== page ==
The Other Hunters
Grimward only ever sent scouts.
It made sense, for all they knew the great road through the pass was the only way over the mountains that could accommodate an army. But that didn’t stop Khulgar Graytide from looking for another route, an unguarded way into Nightriver territory among the narrow, unsteady paths the Coywolves walk when time is more important than safety.
Of course, “unguarded” is a matter of perspective when one is discussing the low mountains. The Mordok may have learned to give the road a miles-wide berth, and do not venture into the wide-open space of the tundra, but the foothills and valleys? Those dark, tangled spaces are second only to the Dirge Swamp, especially with the war distracting those who usually keep them at bay. It takes a great deal of luck or skill to avoid them.
And if Grimward does get lucky, and find one of the paths that snake between Mordok dens, well… then there are the others. The hunters that did not seek food.
Banning Redscythe looked down from his perch at the scout party drawing near. Four Ulven, rather than the usual party of six, their clothing torn and bloodstained in places – clearly, they could have found a luckier path. Only one of them carrying a bow, and he was almost out of arrows.
Looking closely, Banning could see family markings on the scouts’ clothing and weapons. All crests and colors he’d seen before, but none that he knew personally. Good. The Redscythes were part of Grimward, once. Some of them still are, and Banning hoped never to meet family on his patrol.
He had left his rucksack and one of his axes – the ice axe, not Leikn, he wasn’t an idiot – on a snarl of roots two trees over when he heard the Grimwards coming, as a sort of bait. It was almost embarrassing, how easily they took that bait, heading straight to the bag without noticing the fresh pine sap oozing from the marks his climbing spurs left. By the time they started scanning the trees for him, it was too late.
The first small, round stone to leave Banning’s sling landed squarely on the archer’s temple, dropping him instantly. Their confusion at the sudden attack bought time to launch a second stone, this one glancing off the leader’s ear – stunning, but not killing her.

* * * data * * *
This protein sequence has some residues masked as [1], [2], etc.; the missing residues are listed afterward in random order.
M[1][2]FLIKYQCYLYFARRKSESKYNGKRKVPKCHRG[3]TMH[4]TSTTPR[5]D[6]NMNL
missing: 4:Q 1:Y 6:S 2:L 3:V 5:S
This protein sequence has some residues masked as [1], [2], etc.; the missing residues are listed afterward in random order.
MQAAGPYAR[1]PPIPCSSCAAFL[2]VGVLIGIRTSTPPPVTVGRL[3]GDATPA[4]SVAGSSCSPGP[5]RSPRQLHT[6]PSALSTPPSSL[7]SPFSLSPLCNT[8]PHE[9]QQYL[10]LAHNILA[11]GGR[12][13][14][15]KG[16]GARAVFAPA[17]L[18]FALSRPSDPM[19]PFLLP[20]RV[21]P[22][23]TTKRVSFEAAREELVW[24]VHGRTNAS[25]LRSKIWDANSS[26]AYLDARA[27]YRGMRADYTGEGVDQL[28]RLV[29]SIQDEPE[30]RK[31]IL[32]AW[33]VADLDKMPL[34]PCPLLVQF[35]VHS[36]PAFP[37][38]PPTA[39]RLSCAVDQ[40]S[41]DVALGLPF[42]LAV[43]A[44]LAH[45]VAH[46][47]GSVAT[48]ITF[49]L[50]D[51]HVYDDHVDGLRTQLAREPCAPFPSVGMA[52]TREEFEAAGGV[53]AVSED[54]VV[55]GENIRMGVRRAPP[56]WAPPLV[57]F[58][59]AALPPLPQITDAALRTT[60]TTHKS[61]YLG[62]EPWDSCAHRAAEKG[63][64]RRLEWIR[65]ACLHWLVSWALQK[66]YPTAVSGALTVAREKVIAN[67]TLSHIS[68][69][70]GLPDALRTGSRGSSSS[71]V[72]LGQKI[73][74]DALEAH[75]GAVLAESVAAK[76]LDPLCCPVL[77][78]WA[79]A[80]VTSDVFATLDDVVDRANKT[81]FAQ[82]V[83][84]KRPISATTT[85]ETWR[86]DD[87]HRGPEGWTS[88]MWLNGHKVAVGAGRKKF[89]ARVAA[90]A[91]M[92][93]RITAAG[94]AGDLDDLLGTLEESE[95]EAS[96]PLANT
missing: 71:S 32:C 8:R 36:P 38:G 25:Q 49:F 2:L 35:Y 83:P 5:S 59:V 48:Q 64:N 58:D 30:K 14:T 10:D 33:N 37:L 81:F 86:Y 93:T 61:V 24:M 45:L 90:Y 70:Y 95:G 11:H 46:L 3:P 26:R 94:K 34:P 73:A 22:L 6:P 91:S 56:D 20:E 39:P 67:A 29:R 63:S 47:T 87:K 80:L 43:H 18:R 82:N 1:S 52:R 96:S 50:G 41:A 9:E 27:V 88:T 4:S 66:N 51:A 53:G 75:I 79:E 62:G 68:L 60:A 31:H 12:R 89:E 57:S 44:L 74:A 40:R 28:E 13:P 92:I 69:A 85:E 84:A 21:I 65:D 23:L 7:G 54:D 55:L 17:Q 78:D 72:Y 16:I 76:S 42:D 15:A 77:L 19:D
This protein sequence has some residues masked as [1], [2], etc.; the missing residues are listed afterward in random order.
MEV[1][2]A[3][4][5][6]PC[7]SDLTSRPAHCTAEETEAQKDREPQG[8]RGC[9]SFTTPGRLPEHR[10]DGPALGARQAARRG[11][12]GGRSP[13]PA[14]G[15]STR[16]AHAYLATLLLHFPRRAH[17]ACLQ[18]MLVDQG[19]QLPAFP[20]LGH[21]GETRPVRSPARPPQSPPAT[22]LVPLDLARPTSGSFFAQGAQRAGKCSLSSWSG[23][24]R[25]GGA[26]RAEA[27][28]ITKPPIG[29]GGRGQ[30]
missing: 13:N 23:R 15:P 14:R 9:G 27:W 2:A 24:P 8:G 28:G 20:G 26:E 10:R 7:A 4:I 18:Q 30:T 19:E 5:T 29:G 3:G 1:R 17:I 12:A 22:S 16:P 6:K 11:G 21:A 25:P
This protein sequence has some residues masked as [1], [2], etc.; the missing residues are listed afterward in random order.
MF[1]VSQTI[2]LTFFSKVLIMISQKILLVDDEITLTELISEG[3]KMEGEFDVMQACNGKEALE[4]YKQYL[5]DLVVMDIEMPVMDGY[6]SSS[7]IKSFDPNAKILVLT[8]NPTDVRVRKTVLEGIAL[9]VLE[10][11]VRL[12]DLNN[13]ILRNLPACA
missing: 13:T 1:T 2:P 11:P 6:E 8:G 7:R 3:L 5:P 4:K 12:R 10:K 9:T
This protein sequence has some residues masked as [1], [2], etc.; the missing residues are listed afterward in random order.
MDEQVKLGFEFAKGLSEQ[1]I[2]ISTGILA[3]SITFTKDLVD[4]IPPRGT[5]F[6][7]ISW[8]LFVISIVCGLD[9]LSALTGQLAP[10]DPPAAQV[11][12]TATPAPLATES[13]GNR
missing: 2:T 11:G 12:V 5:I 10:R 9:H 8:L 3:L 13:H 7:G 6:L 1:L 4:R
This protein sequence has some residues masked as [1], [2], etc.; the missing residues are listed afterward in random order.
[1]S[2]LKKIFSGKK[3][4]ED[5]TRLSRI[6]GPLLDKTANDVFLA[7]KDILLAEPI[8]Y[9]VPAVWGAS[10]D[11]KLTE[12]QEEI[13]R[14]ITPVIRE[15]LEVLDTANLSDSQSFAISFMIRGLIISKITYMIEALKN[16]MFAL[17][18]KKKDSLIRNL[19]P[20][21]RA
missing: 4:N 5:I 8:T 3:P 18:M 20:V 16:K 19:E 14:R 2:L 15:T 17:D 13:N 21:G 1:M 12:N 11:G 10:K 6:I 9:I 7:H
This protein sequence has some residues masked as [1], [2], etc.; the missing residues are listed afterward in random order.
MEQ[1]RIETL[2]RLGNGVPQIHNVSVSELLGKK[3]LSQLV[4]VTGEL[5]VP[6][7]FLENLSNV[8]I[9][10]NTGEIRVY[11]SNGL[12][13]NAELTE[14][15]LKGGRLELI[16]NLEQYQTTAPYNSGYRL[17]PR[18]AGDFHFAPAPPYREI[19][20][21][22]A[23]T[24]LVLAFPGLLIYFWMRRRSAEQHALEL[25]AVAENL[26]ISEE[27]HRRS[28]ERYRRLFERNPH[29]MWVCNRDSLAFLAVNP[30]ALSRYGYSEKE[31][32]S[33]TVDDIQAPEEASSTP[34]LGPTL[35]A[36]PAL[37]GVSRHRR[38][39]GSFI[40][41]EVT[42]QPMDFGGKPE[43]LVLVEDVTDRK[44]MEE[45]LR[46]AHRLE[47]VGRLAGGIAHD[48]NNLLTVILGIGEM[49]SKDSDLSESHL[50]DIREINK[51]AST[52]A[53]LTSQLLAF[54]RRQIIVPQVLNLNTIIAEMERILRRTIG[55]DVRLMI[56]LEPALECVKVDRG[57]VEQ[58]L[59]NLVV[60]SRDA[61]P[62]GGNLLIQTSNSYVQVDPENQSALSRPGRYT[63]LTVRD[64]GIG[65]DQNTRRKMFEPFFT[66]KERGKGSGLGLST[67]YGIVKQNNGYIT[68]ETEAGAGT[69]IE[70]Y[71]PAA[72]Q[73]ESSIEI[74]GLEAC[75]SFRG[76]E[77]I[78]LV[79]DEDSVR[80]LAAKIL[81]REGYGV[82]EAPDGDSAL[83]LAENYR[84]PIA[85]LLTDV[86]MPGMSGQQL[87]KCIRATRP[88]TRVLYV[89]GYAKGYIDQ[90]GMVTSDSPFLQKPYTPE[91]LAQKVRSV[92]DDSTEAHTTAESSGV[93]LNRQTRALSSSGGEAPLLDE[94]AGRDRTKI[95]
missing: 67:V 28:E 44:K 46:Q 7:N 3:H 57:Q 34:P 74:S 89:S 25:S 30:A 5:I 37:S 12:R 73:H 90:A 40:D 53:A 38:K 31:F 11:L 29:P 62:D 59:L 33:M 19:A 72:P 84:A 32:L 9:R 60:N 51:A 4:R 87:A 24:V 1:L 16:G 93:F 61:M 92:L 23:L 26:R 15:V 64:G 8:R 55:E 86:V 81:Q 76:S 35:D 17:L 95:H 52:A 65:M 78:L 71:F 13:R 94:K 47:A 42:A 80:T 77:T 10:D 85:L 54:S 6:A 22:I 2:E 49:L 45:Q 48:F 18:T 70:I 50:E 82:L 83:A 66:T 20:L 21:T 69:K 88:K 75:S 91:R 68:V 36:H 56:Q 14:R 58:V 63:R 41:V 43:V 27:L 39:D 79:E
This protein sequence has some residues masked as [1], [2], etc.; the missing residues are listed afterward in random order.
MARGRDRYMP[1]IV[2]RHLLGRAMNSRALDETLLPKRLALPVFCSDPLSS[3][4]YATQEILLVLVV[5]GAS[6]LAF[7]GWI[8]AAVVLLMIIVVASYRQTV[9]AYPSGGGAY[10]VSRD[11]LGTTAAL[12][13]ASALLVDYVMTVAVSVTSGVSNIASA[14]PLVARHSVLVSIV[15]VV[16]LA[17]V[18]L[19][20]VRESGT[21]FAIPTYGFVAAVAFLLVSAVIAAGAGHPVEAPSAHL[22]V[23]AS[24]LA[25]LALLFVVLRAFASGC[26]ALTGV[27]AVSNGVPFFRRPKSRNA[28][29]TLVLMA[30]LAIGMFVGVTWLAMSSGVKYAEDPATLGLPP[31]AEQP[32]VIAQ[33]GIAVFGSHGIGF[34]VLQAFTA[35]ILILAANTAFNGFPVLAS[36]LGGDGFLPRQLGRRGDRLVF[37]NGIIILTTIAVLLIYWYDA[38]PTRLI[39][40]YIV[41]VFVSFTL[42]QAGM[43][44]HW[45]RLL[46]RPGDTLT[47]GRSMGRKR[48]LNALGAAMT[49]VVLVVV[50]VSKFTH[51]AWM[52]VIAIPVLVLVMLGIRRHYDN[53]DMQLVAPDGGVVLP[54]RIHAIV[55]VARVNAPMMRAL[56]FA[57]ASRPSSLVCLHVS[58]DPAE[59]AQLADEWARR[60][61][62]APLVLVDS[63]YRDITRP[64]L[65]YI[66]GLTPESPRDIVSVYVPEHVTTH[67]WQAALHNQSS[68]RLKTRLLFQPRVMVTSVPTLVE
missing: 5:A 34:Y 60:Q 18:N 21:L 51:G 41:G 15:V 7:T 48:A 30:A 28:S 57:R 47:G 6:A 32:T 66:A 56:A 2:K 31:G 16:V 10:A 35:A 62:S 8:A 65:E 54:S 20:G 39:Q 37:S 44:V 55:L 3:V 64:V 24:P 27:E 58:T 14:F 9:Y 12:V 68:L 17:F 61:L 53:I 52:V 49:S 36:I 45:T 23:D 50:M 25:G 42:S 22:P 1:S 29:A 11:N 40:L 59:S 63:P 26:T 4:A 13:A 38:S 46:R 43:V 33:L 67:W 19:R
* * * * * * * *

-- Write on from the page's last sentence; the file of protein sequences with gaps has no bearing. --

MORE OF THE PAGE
The remaining two scouts rushed the tree, clearly not expecting him to come down. They were wrong. Calk boots can do quite a lot of damage to an Ulven neck, especially at the end of a long drop. Rolling out of the fall, he drew Leikn, his fighting axe, and made short work of the last man’s knee and breastbone before the leader could draw herself back to her feet. He closed with her and – seeing the string of phalanges she wore around her neck – turned his axe, crushing her skull with the hammer side, not the blade.
Looking around, Banning sighed, and cleaned the blood off his axe. The easy part was done, and much faster than he had expected. These four would meet the Great Wolf soon… but not immediately. He removed the bandages from the older wounds the Mordok had given them, and pulled a few items from his rucksack.
A few extra blows with a chipped and rusty scimitar here, some scuffed up leaves there. He broke the archer’s bow, and buried the scimitar in his skull, obliterating the mark from the sling stone. Tossed a few shards of a broken shield near the Grimward with a mangled neck. He did not quite have the stomach to make the scene look much more like a Mordok attack than that, even in the case of the leader with the finger-bone necklace. But that was all right. Night was coming, and the still not-voice in the back of his head told him the coyotes would finish the job in a few hours, well enough that Khulgar would not be made aware of the Coywolf hunting party intercepting their scouts, in the unlikely event another party made it in this far.
Not even the Longfang warriors stationed near Edana’s Pass quite realized what the hunting party was doing. Banning and the others left the settlement with a group of hunters who actually were after food. Perhaps they thought this excursion was just a bunch of trappers, and that Ifor Bloodskin was a passive Champion, biding his time in the longhouse until the conflict either spilled onto his doorstep again, or Ioan Hindsblood was magically returned without a scratch on him.
Whatever they thought, it didn’t matter. What mattered is the back ways and deer paths through the mountains remained open to bring supplies to the Watchwolves, and closed to any Grimward incursion. The fewer people who knew what a farce their “neutrality” was, the better.
As Banning changed out of his heavy boots and spurs into a pair of swift turnshoes, a few flakes of snow began to fall from the sky. It was time for him to move on. Leaving a trail away from the fight would be counterproductive, and if he didn’t make it to the rendezvous point in a few hours, his shield-siblings would worry. They were beginning to pull back to the pass – soon, the mountains would be so choked with snow that their patrol would be redundant.
It was time to go home, and see firsthand what the past month had brought to the rest of the pack.